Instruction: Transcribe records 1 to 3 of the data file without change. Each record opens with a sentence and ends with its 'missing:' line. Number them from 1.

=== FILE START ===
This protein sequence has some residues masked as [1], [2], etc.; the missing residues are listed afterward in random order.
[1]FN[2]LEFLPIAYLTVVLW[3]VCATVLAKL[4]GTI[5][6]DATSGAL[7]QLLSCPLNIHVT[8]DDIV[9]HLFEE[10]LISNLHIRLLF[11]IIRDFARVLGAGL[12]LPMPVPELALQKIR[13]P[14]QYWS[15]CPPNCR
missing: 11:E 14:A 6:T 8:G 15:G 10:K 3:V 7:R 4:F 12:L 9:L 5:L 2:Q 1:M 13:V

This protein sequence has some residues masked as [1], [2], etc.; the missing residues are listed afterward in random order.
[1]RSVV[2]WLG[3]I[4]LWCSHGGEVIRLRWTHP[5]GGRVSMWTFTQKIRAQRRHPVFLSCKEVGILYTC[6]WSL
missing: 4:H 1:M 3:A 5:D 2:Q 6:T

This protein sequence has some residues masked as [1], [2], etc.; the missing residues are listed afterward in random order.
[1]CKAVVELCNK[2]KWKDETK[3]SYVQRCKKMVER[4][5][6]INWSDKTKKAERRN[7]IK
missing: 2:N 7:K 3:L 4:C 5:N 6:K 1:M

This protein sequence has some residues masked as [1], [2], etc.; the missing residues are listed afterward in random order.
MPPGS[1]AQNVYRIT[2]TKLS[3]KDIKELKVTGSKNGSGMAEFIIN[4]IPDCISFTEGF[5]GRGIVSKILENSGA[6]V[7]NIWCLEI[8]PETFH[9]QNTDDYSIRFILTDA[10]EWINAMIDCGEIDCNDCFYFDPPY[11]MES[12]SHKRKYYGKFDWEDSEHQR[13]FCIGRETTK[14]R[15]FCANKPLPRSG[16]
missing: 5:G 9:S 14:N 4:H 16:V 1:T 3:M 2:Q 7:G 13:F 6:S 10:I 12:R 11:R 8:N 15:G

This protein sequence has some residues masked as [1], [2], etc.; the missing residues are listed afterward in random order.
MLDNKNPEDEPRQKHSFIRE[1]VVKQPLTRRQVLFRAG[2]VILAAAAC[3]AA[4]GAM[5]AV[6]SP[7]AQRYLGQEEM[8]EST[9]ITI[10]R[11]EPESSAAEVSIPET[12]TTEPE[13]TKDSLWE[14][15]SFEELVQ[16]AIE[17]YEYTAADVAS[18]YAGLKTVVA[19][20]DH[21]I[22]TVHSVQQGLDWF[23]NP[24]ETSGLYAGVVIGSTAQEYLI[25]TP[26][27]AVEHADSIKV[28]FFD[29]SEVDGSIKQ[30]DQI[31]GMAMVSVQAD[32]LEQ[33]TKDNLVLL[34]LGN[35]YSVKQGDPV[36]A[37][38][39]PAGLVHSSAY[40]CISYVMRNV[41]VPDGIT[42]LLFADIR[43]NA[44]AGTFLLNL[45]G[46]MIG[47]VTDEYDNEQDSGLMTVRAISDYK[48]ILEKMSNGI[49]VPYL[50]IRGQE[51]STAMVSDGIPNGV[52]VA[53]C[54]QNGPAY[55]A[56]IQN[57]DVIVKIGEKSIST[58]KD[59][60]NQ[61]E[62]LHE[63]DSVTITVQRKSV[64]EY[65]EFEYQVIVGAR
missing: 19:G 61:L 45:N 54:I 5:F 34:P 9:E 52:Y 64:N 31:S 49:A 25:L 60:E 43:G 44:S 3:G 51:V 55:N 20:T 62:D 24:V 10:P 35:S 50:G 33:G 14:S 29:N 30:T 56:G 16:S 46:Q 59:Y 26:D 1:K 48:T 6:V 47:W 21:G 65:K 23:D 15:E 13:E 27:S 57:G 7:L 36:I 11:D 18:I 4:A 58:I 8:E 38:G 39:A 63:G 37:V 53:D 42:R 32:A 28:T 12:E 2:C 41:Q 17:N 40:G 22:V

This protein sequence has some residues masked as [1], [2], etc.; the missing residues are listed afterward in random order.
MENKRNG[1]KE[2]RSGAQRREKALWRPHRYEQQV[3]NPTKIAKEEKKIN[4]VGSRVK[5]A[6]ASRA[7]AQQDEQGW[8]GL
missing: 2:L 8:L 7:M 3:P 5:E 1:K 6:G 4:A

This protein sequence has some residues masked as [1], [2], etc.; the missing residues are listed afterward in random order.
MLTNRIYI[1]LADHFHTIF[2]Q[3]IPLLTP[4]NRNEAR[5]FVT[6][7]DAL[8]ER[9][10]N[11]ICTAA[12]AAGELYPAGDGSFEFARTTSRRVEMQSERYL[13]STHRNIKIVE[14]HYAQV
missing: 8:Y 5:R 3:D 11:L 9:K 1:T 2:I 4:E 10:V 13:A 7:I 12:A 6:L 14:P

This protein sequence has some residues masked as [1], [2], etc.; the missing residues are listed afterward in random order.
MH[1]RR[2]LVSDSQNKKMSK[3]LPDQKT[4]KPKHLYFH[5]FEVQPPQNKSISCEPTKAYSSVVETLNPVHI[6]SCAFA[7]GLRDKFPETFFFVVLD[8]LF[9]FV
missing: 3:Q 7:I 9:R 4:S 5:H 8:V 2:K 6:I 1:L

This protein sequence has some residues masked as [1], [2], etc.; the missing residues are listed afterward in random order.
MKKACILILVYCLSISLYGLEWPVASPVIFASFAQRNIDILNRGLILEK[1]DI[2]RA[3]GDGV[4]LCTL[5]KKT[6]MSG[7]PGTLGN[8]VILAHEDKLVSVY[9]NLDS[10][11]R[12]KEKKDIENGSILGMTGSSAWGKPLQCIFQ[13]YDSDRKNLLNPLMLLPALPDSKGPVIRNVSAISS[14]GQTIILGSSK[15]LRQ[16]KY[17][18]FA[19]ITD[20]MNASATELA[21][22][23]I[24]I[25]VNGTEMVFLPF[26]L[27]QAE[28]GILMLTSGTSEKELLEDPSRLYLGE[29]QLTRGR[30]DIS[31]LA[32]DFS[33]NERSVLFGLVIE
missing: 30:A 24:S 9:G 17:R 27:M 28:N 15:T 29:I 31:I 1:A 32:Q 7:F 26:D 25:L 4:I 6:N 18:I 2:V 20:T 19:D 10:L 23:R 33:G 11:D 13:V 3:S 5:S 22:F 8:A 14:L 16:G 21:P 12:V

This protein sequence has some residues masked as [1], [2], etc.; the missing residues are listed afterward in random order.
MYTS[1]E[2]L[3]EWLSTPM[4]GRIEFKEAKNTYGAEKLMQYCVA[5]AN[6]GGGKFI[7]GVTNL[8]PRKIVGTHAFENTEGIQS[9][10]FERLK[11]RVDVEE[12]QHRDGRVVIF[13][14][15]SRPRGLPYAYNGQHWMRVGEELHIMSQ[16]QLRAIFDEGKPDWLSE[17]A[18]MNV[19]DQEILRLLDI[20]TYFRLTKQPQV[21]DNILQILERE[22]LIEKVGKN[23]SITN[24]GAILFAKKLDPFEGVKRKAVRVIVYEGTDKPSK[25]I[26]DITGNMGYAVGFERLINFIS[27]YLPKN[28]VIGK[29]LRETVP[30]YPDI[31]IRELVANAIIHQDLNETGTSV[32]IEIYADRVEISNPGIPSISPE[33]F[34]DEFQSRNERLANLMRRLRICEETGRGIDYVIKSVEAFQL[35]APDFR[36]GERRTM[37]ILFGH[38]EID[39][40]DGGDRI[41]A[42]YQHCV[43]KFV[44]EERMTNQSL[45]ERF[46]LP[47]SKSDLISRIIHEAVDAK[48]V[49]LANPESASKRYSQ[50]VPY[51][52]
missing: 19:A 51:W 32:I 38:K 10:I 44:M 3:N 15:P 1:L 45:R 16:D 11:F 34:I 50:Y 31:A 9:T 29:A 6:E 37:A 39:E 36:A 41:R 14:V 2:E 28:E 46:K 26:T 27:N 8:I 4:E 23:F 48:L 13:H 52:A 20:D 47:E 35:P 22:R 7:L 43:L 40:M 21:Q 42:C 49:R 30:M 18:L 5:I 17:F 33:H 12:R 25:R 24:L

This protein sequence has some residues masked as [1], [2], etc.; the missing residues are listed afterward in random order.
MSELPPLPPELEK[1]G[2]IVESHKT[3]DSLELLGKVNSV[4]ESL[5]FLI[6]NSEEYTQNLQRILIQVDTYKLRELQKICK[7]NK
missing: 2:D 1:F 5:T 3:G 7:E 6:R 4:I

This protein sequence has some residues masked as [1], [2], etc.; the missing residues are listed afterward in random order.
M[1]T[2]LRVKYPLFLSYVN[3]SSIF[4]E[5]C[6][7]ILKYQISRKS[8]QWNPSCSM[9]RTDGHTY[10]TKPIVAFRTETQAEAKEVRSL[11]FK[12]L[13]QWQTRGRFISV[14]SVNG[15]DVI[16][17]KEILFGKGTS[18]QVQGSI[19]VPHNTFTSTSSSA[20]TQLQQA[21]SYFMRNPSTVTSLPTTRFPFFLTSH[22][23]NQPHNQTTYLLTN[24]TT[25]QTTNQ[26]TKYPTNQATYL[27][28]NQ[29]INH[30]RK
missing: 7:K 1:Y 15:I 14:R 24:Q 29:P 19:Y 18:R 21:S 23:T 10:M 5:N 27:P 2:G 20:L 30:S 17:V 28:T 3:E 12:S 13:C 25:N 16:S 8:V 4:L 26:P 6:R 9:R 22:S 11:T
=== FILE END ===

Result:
This protein sequence has some residues masked as [1], [2], etc.; the missing residues are listed afterward in random order.
[1]FN[2]LEFLPIAYLTVVLW[3]VCATVLAKL[4]GTI[5][6]DATSGAL[7]QLLSCPLNIHVT[8]DDIV[9]HLFEE[10]LISNLHIRLLF[11]IIRDFARVLGAGL[12]LPMPVPELALQKIR[13]P[14]QYWS[15]CPPNCR
missing: 11:E 14:A 6:T 8:G 15:G 10:K 3:V 7:R 4:F 12:L 9:L 5:L 2:Q 1:M 13:V

This protein sequence has some residues masked as [1], [2], etc.; the missing residues are listed afterward in random order.
[1]RSVV[2]WLG[3]I[4]LWCSHGGEVIRLRWTHP[5]GGRVSMWTFTQKIRAQRRHPVFLSCKEVGILYTC[6]WSL
missing: 4:H 1:M 3:A 5:D 2:Q 6:T

This protein sequence has some residues masked as [1], [2], etc.; the missing residues are listed afterward in random order.
[1]CKAVVELCNK[2]KWKDETK[3]SYVQRCKKMVER[4][5][6]INWSDKTKKAERRN[7]IK
missing: 2:N 7:K 3:L 4:C 5:N 6:K 1:M